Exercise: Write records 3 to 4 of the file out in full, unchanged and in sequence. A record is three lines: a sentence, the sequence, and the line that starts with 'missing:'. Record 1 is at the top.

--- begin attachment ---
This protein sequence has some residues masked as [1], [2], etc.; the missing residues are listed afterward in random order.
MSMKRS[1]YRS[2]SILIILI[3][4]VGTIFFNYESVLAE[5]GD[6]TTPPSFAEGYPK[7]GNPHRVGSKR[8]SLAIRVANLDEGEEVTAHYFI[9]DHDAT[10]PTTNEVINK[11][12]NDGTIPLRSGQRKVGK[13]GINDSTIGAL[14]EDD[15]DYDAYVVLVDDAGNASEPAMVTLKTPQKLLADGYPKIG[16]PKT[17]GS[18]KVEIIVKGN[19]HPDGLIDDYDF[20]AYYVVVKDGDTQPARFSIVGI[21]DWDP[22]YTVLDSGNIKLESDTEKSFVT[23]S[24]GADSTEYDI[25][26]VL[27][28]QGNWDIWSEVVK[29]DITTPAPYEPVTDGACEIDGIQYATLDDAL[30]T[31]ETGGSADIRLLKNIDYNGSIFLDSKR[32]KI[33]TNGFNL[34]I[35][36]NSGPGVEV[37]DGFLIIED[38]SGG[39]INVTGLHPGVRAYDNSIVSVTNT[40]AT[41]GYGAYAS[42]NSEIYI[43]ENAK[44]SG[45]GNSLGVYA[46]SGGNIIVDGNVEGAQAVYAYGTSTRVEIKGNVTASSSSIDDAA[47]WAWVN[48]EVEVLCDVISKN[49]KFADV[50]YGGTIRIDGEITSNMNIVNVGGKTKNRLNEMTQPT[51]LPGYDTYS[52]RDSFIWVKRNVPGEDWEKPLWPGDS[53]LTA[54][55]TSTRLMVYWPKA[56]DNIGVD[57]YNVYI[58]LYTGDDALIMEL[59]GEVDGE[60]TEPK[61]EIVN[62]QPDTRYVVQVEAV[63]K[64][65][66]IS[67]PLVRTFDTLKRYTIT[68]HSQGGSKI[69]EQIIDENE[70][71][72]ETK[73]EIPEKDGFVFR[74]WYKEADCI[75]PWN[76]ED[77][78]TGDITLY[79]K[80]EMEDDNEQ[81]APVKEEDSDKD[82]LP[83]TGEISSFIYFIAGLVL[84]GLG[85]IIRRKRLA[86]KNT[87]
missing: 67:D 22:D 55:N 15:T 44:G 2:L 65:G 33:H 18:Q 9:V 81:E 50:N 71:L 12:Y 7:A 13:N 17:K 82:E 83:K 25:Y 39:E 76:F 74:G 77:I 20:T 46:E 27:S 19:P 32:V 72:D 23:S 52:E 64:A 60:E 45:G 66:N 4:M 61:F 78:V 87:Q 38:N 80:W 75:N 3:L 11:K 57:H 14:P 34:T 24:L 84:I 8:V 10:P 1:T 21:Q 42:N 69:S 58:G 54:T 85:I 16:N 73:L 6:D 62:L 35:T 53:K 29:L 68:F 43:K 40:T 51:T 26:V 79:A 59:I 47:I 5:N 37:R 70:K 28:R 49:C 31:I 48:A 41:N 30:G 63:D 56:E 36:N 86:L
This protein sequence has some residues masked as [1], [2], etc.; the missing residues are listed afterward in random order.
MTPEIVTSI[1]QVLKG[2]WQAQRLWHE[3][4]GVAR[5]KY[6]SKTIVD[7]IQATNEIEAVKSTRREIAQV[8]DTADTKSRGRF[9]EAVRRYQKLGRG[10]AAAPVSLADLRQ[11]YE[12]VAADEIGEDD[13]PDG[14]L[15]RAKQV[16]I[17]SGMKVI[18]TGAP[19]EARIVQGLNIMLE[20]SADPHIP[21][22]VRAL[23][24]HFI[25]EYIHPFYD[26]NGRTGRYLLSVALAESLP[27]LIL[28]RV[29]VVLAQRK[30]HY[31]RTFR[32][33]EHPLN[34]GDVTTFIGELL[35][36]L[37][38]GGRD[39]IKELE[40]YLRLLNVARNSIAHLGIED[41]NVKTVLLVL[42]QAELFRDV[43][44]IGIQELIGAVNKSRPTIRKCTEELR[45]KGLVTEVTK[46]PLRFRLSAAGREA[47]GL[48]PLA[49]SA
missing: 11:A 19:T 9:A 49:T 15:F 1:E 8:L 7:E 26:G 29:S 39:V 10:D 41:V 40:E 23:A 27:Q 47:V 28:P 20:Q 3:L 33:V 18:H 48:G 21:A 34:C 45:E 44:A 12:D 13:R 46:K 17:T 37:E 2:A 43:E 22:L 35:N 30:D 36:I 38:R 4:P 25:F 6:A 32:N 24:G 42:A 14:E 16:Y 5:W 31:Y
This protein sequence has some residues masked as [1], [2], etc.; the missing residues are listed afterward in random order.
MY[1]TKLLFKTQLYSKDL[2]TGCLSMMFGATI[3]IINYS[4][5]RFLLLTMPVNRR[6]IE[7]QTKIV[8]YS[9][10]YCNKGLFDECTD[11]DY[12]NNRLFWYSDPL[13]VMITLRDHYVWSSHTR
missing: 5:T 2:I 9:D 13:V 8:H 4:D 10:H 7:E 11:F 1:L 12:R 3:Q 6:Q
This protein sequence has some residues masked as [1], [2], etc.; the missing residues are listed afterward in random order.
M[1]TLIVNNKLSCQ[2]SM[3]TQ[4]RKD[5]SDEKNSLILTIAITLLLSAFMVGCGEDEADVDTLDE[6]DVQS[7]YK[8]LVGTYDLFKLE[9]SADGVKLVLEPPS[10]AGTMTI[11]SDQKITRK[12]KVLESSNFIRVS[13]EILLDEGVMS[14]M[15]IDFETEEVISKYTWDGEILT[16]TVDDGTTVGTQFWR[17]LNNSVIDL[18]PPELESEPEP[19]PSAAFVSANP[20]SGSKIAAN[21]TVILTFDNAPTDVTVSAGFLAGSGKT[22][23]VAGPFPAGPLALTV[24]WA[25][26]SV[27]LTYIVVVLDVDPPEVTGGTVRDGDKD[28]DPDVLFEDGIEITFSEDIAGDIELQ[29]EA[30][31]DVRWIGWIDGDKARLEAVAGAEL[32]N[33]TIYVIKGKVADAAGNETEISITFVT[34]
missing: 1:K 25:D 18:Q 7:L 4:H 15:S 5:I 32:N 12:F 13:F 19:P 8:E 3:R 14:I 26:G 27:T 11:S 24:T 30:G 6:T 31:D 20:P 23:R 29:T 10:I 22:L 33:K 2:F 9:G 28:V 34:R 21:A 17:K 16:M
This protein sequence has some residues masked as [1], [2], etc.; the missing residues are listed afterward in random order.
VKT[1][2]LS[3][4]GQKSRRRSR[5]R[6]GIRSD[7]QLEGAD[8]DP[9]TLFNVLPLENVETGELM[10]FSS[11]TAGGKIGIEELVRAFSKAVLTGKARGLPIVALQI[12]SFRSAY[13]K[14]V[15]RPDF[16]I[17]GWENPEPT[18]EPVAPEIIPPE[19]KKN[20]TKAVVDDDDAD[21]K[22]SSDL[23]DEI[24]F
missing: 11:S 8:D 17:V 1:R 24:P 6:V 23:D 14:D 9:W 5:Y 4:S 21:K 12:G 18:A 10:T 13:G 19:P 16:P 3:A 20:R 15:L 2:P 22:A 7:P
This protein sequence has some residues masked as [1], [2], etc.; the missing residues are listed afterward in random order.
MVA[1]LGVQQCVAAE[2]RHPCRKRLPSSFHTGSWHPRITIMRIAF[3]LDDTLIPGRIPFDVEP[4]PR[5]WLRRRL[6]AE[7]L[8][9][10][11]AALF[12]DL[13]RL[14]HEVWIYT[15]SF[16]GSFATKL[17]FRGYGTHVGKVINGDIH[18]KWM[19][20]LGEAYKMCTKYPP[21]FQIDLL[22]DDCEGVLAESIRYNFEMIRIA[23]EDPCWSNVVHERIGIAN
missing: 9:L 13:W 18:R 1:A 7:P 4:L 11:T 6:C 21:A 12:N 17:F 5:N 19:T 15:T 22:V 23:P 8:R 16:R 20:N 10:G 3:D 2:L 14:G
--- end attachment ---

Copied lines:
This protein sequence has some residues masked as [1], [2], etc.; the missing residues are listed afterward in random order.
MY[1]TKLLFKTQLYSKDL[2]TGCLSMMFGATI[3]IINYS[4][5]RFLLLTMPVNRR[6]IE[7]QTKIV[8]YS[9][10]YCNKGLFDECTD[11]DY[12]NNRLFWYSDPL[13]VMITLRDHYVWSSHTR
missing: 5:T 2:I 9:D 13:V 8:H 4:D 10:H 7:E 11:F 1:L 12:R 3:Q 6:Q
This protein sequence has some residues masked as [1], [2], etc.; the missing residues are listed afterward in random order.
M[1]TLIVNNKLSCQ[2]SM[3]TQ[4]RKD[5]SDEKNSLILTIAITLLLSAFMVGCGEDEADVDTLDE[6]DVQS[7]YK[8]LVGTYDLFKLE[9]SADGVKLVLEPPS[10]AGTMTI[11]SDQKITRK[12]KVLESSNFIRVS[13]EILLDEGVMS[14]M[15]IDFETEEVISKYTWDGEILT[16]TVDDGTTVGTQFWR[17]LNNSVIDL[18]PPELESEPEP[19]PSAAFVSANP[20]SGSKIAAN[21]TVILTFDNAPTDVTVSAGFLAGSGKT[22][23]VAGPFPAGPLALTV[24]WA[25][26]SV[27]LTYIVVVLDVDPPEVTGGTVRDGDKD[28]DPDVLFEDGIEITFSEDIAGDIELQ[29]EA[30][31]DVRWIGWIDGDKARLEAVAGAEL[32]N[33]TIYVIKGKVADAAGNETEISITFVT[34]
missing: 1:K 25:D 18:Q 7:L 4:H 15:S 5:I 32:N 12:F 13:F 19:P 8:E 3:R 14:I 26:G 27:T 11:S 24:T 30:G 6:T 31:D 20:P 23:R 29:T 10:I 22:L 33:K 2:F 9:G 28:V 34:R 21:A 17:K 16:M